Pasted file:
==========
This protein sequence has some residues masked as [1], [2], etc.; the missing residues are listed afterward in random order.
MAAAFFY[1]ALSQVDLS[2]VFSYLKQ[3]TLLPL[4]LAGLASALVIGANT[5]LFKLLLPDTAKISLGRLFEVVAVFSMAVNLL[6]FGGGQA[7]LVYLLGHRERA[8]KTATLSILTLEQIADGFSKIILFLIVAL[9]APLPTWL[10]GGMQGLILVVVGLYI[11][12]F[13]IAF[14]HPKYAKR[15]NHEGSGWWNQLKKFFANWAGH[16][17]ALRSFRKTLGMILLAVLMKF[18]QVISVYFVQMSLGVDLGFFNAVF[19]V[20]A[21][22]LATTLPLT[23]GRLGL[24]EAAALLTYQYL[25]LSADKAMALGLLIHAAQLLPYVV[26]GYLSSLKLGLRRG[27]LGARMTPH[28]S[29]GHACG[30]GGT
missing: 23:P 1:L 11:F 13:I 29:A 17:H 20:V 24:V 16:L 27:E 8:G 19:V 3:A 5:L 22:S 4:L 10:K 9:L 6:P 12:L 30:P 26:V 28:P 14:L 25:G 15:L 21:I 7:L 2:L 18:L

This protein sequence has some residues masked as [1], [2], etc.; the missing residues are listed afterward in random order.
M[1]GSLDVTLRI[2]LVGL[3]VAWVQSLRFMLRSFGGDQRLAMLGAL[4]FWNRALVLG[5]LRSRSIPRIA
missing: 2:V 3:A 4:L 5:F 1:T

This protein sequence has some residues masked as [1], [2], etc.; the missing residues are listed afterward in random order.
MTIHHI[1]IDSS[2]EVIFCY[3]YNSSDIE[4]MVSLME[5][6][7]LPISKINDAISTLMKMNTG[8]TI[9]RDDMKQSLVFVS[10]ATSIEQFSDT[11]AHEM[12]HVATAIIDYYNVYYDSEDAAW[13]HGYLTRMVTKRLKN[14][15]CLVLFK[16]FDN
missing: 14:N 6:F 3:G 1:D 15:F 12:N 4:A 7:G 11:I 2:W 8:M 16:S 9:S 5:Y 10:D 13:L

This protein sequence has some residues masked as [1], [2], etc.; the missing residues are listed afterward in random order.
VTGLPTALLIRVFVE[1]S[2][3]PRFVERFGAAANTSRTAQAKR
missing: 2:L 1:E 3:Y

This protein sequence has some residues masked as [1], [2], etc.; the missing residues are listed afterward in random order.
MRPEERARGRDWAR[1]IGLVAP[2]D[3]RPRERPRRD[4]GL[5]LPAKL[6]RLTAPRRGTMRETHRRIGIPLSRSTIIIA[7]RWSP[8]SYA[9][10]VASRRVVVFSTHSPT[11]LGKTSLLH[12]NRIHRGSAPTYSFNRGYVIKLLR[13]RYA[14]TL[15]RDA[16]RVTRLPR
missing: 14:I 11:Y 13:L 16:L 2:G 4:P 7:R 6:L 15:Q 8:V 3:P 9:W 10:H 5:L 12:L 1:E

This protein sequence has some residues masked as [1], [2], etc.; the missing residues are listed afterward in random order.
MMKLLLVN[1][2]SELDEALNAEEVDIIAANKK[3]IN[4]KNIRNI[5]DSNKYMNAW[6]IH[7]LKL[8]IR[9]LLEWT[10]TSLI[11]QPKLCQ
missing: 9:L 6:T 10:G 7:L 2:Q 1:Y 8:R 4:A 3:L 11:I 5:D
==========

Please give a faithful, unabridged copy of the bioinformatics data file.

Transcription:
This protein sequence has some residues masked as [1], [2], etc.; the missing residues are listed afterward in random order.
MAAAFFY[1]ALSQVDLS[2]VFSYLKQ[3]TLLPL[4]LAGLASALVIGANT[5]LFKLLLPDTAKISLGRLFEVVAVFSMAVNLL[6]FGGGQA[7]LVYLLGHRERA[8]KTATLSILTLEQIADGFSKIILFLIVAL[9]APLPTWL[10]GGMQGLILVVVGLYI[11][12]F[13]IAF[14]HPKYAKR[15]NHEGSGWWNQLKKFFANWAGH[16][17]ALRSFRKTLGMILLAVLMKF[18]QVISVYFVQMSLGVDLGFFNAVF[19]V[20]A[21][22]LATTLPLT[23]GRLGL[24]EAAALLTYQYL[25]LSADKAMALGLLIHAAQLLPYVV[26]GYLSSLKLGLRRG[27]LGARMTPH[28]S[29]GHACG[30]GGT
missing: 23:P 1:L 11:F 13:I 29:A 17:H 20:V 24:V 16:L 27:E 8:G 19:V 3:A 5:L 22:S 4:L 10:K 9:L 6:P 12:L 30:P 26:V 28:P 14:L 25:G 15:L 21:I 7:L 2:L 18:L

This protein sequence has some residues masked as [1], [2], etc.; the missing residues are listed afterward in random order.
M[1]GSLDVTLRI[2]LVGL[3]VAWVQSLRFMLRSFGGDQRLAMLGAL[4]FWNRALVLG[5]LRSRSIPRIA
missing: 2:V 3:A 4:L 5:F 1:T

This protein sequence has some residues masked as [1], [2], etc.; the missing residues are listed afterward in random order.
MTIHHI[1]IDSS[2]EVIFCY[3]YNSSDIE[4]MVSLME[5][6][7]LPISKINDAISTLMKMNTG[8]TI[9]RDDMKQSLVFVS[10]ATSIEQFSDT[11]AHEM[12]HVATAIIDYYNVYYDSEDAAW[13]HGYLTRMVTKRLKN[14][15]CLVLFK[16]FDN
missing: 14:N 6:F 3:G 1:D 15:F 12:N 4:A 7:G 11:I 2:W 8:M 16:S 9:S 5:Y 10:D 13:L

This protein sequence has some residues masked as [1], [2], etc.; the missing residues are listed afterward in random order.
VTGLPTALLIRVFVE[1]S[2][3]PRFVERFGAAANTSRTAQAKR
missing: 2:L 1:E 3:Y

This protein sequence has some residues masked as [1], [2], etc.; the missing residues are listed afterward in random order.
MRPEERARGRDWAR[1]IGLVAP[2]D[3]RPRERPRRD[4]GL[5]LPAKL[6]RLTAPRRGTMRETHRRIGIPLSRSTIIIA[7]RWSP[8]SYA[9][10]VASRRVVVFSTHSPT[11]LGKTSLLH[12]NRIHRGSAPTYSFNRGYVIKLLR[13]RYA[14]TL[15]RDA[16]RVTRLPR
missing: 14:I 11:Y 13:L 16:L 2:G 4:P 7:R 6:L 15:Q 8:V 3:P 9:W 10:H 5:L 12:L 1:E

This protein sequence has some residues masked as [1], [2], etc.; the missing residues are listed afterward in random order.
MMKLLLVN[1][2]SELDEALNAEEVDIIAANKK[3]IN[4]KNIRNI[5]DSNKYMNAW[6]IH[7]LKL[8]IR[9]LLEWT[10]TSLI[11]QPKLCQ
missing: 9:L 6:T 10:G 7:L 2:Q 1:Y 8:R 4:A 3:L 11:I 5:D